This morning’s news about the shooting in Aurora has left me deeply unsettled, and while I’m not sure how well I can articulate my thoughts about it, I’m too distracted by them not to try. Fair warning: this is a personal post, and it’s driven by emotion and experience rather than by research.
Aurora is terribly close to home for me. I have immediate family members living there (the closest mere blocks from where the shooting took place), and it’s very near to where I grew up. I know that my family is ok, but I’m still worried about second-degree connections: my brother’s friends, people I knew growing up. I’m trying not to imagine the people getting bad news instead of comforting news today, because it’s too hard to think about.
Looking back on the many years I spent in Colorado, I realize that it felt like an extraordinarily safe and sheltered environment, and that my community of family and friends actively thought of it as a safe and happy place. My family worried when I moved away for the first time; they worried even more when I moved to New York. But from a distance, Colorado doesn’t appear so safe. It isn’t just this incident; it’s the recent shooting in City Park, where EF heard the gunshots that killed a police officer; it’s Columbine, where my cousin was a high school senior trapped in a music room; it’s the 23-year-old shot and killed in a random attack just blocks from my family’s home in 2009. I don’t know anybody that has witnessed first-hand this kind of violence in New York. In Colorado, I know far too many people who have.
I recognize the privilege of having grown up in a space that felt safe and sheltered, and I know that there are many places — perhaps especially the NYC of the 80’s, when I was growing up — where I wouldn’t have been able to take personal safety so lightly. I know there are many, many, many violent incidents that I don’t know about because they don’t make headlines. The unbelievable prevalence of gun-related violence in this country is a big part of what’s troubling me, but I think there’s also something else, something about the ideological inconsistencies that pervade our country’s systems.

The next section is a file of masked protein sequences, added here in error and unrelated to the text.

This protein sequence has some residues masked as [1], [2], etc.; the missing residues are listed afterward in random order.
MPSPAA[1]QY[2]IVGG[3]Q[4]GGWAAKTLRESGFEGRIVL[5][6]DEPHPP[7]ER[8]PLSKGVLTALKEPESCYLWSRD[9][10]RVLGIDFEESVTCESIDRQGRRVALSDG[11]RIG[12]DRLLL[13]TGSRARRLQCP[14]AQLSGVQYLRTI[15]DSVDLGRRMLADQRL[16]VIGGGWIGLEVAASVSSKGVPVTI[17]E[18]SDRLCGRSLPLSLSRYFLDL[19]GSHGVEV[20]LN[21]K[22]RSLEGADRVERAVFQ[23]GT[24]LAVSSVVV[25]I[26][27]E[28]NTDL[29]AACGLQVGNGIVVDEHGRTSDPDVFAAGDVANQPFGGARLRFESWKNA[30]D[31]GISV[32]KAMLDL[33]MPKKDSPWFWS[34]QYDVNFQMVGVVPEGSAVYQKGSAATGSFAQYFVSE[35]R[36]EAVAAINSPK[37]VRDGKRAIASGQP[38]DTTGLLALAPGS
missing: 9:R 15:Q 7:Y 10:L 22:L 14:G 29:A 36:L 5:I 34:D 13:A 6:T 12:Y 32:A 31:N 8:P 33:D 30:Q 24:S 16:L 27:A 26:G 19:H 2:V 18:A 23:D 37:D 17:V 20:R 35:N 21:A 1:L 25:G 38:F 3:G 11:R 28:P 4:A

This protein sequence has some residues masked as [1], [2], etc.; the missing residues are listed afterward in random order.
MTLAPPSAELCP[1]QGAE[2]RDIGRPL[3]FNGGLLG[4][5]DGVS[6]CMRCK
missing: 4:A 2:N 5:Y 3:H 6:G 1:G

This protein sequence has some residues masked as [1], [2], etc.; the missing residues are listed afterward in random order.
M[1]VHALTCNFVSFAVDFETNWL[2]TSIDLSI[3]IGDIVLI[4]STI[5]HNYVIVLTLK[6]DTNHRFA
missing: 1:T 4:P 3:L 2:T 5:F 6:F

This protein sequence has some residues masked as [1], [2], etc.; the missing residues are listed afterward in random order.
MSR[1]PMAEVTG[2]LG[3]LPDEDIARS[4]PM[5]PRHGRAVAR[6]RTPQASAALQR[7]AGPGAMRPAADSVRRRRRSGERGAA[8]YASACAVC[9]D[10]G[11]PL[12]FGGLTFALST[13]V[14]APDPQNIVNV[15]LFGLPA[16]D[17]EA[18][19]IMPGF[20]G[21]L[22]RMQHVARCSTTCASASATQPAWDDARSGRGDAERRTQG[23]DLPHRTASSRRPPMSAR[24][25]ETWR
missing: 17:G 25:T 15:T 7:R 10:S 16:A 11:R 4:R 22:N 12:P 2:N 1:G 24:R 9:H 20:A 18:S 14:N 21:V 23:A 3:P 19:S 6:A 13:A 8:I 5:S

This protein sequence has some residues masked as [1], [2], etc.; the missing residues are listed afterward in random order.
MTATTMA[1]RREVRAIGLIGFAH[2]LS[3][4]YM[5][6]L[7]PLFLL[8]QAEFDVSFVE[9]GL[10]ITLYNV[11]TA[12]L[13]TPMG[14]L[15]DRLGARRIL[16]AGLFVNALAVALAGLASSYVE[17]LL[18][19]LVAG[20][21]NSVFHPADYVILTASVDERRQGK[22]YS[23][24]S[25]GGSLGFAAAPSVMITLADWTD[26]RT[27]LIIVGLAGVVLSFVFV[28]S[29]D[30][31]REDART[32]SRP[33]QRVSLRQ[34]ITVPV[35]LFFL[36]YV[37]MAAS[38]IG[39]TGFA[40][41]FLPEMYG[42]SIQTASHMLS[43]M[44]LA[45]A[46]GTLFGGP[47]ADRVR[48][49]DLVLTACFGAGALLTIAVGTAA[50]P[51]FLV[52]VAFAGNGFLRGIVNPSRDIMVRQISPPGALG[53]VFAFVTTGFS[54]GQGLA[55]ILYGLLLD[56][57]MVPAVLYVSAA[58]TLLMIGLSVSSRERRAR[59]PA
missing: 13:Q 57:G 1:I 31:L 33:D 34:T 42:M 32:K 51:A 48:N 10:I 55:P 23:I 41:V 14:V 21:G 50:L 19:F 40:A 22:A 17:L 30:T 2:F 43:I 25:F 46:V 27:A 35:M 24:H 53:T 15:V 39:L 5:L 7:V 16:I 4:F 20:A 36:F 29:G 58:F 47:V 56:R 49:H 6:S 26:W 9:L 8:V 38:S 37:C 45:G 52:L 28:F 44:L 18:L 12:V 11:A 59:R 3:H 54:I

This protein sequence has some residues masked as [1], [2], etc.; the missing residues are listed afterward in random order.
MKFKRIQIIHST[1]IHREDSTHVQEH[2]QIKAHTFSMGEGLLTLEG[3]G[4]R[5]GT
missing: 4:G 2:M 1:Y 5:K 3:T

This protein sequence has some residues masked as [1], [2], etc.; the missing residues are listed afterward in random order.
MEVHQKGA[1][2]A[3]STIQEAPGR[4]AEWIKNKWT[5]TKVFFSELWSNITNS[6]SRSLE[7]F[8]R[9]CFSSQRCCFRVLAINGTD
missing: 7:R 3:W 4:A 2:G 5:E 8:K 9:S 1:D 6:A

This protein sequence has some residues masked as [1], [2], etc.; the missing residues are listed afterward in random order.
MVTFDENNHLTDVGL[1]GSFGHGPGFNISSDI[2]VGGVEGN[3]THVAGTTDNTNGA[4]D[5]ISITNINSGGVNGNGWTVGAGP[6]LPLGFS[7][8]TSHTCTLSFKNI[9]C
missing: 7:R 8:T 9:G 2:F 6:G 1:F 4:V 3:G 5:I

We simply don’t seem to understand the value of human life. We sometimes think we do — indeed, anti-choice rhetoric trumpets the idea that life is sacred. But we don’t. I’m far from the first person to say this, but as a nation we seem to care only about certain life in certain circumstances (see Judith Butler’s work on “grievable” life, for instance). A system that truly prioritized the value of life would provide health care first and foremost, to everyone; it would fund education and shrink its military; it would certainly eliminate the death penalty; and it would make it a hell of a lot harder for people to get their hands on guns. It is simply astonishing to me that as far as political viewpoints go, valuing the sanctity of life in the case of an unborn child is very often bundled with an enthusiasm for the right to bear arms, a tolerance of the death penalty, an acceptance of military action, and a discomfort with universal healthcare. Whose life, then, are we talking about?
When I was an undergrad, I was part of a community that held remarkably consistent views on the value of human life. It’s probably not possible for, say, a government to espouse that kind of system. I also don’t mean any disrespect at all to people who serve in the military, though God knows I wish they didn’t have to do the things they’re assigned to do. I’m simply perplexed by the degree to which people can rationalize the underlying systemic structures that make events like the Aurora shooting so mind-numbingly common. It is not civilized. I’m heartbroken that it has happened so close to my loved ones, and I’m both frustrated and ashamed to think that nothing at all will change because of it.